THEY say you cannot tell if a man is a murderer simply by looking at his face. In the case of Bryan Kohberger this may not be the case. Kohberger was recently charged with the murder of four University of Idaho students in their off-campus apartment in Moscow, Idaho. In nearly all the photos taken since his arrest, Kohberger’s eyes look flat and dead if there was no soul behind them at all.
His arrest comes after over a month of gruesome details of the crime that took place in the early morning hours of Nov 13, 2022. Around noon that day, the police department in the tiny university town of Moscow, Idaho were called to an off-campus apartment shared by the five female students. When they got there, they found a terrifying scene. The two surviving girls who had called the police were hysterical, one fainted and had to be revived by the police and the other could not be understood. It was only when the police entered the home and went through its three floors that they saw that four students, three girls and one boy, had been stabbed to death.
The days until Kohberger’s arrest were harrowing ones for the students at the University of Idaho — a low-crime environment where police mostly deal with underage drinking and loud parties. The parents of many students were so horrified that they drove to the campus and picked up their children before the semester was over. With a killer on the loose, it appeared to be the smart thing to do.
In the meantime, everyone from psychic mediums to astrologers to amateur internet sleuths got into trying to solve the case. It was only when Kohberger was arrested at his parent’s home in Pennsylvania, thousands of miles away from Idaho, that speculation about who had killed the students finally came to an end.
Victim-blaming is endemic. Had the girls locked all their doors? Were they being careful in making sure no one was following them?
The details in the probable cause affidavit released to the public are bone-chilling. It reveals how cell phone data allowed the police to conclude that the girls who were killed were deliberately targeted by Kohberger. (The sole male victim happened to be staying over for the night.) Kohberger’s cell phone pinged near the girls’ home at least 12 times between August and the November killings. Most of these instances were in the late evening or early morning. It can be assumed from this that Kohberger was watching and stalking the students from outside their home for months before he decided to carry out his heinous plan. The girls, Kaylee Goncalves, Madison Mogen, Xana Kernodle and her boyfriend Ethan Chapin (along with the two girls who survived) would have had no idea that they were being watched.
According to the affidavit used to arrest him, one of the surviving students whose room was on the main floor of the house heard voices on the second floor including a female voice saying, “Someone is here”. At one point, this girl opened her bedroom door and saw a man clad all in black and wearing a black mask walking toward her. She stood frozen in fear, but somehow the man just walked past her and to the sliding door and out of the house. It was this girl’s eyewitness testimony that allowed the police to arrest Kohberger.
It appears unlikely that Kohberger knew the girls at all. A PhD student in the criminal justice programme at Washington State University, the alleged killer was also a teaching assistant at the campus and was taking classes even after the murders occurred. The fact he was so nonchalantly going about his life after apparently committing a massacre of four people is particularly terrifying.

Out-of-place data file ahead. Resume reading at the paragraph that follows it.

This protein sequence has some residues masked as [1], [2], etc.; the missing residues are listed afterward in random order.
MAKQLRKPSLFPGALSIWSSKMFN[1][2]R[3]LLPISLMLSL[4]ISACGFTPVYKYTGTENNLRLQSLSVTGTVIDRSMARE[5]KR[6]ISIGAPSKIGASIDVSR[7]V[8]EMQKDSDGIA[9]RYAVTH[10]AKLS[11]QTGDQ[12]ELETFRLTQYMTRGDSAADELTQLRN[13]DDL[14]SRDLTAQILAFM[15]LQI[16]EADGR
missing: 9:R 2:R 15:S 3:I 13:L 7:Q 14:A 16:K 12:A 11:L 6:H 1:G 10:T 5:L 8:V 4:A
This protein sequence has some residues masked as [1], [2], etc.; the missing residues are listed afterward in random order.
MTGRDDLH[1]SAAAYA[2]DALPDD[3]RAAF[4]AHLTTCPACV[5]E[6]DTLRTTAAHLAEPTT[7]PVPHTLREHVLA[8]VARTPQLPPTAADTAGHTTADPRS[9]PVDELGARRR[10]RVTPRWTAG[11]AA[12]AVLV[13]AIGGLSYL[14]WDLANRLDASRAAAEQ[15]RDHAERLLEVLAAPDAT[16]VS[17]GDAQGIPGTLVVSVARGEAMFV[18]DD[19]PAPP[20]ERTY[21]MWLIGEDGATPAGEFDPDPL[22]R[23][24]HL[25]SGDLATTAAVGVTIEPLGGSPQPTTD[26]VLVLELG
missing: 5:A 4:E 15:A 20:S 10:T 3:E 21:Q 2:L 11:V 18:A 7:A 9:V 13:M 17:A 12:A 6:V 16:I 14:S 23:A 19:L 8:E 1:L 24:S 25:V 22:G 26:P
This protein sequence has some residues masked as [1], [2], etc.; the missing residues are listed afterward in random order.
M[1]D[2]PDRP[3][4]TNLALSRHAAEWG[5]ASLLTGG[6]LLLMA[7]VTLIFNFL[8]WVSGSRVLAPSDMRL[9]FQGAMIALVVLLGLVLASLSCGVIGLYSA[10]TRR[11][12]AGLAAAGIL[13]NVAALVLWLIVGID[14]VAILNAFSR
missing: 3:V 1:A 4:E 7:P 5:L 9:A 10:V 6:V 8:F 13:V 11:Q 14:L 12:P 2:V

The killers of young women seem ubiquitous around the world. Everyone remembers the gruesome barbarity with which Zahir Jaffer murdered Noor Mukaddam. Despite the fact that he was arrested at the scene and had confessed to killing Mukaddam, it was only after a long-drawn-out trial that he was finally sentenced to death. His parents who appeared to be busy engineering a cover-up, roam free even today. In the Idaho case too, it was Kohberger’s father who appeared to have given refuge to his son. Once the police in Idaho had identified a car that was involved, they tracked it driving from the state in the west of the United States to Pennsylvania in the east. When police pulled the car over, Kohberger was with his father, both of them trying to act like nothing was the matter at all.
Murders of women reveal the extent and intensity of misogyny in society. It is not simply the murdering men that are culpable but an entire system around them that enables cover-ups and exonerations. Even more endemic are all the people still devoted to blaming the victims of the crimes. Had the girls locked all their doors? Were they being careful in making sure no one was following them? Why did the surviving girls take as long as they did to call for help? America or Pakistan, the questions come fast and furious, all of them revealing why such barbarity and cruelty continues to take the lives of women every single day.
The focus should be on the crimes and on the question of why, despite religion and civilisation, femicide continues to thrive in all corners of the world. These dead young women are a reminder of just how primitive men continue to be, with the urge to kill and control and overpower existing just beneath a thin and porous surface of seeming civility. The killers will be punished we always hope and pray, and certainly they should be. But it is too late for these innocent dead girls, and it will be too late for others living among us at this very moment unaware of what awaits them.
The writer is an attorney teaching constitutional law and political philosophy.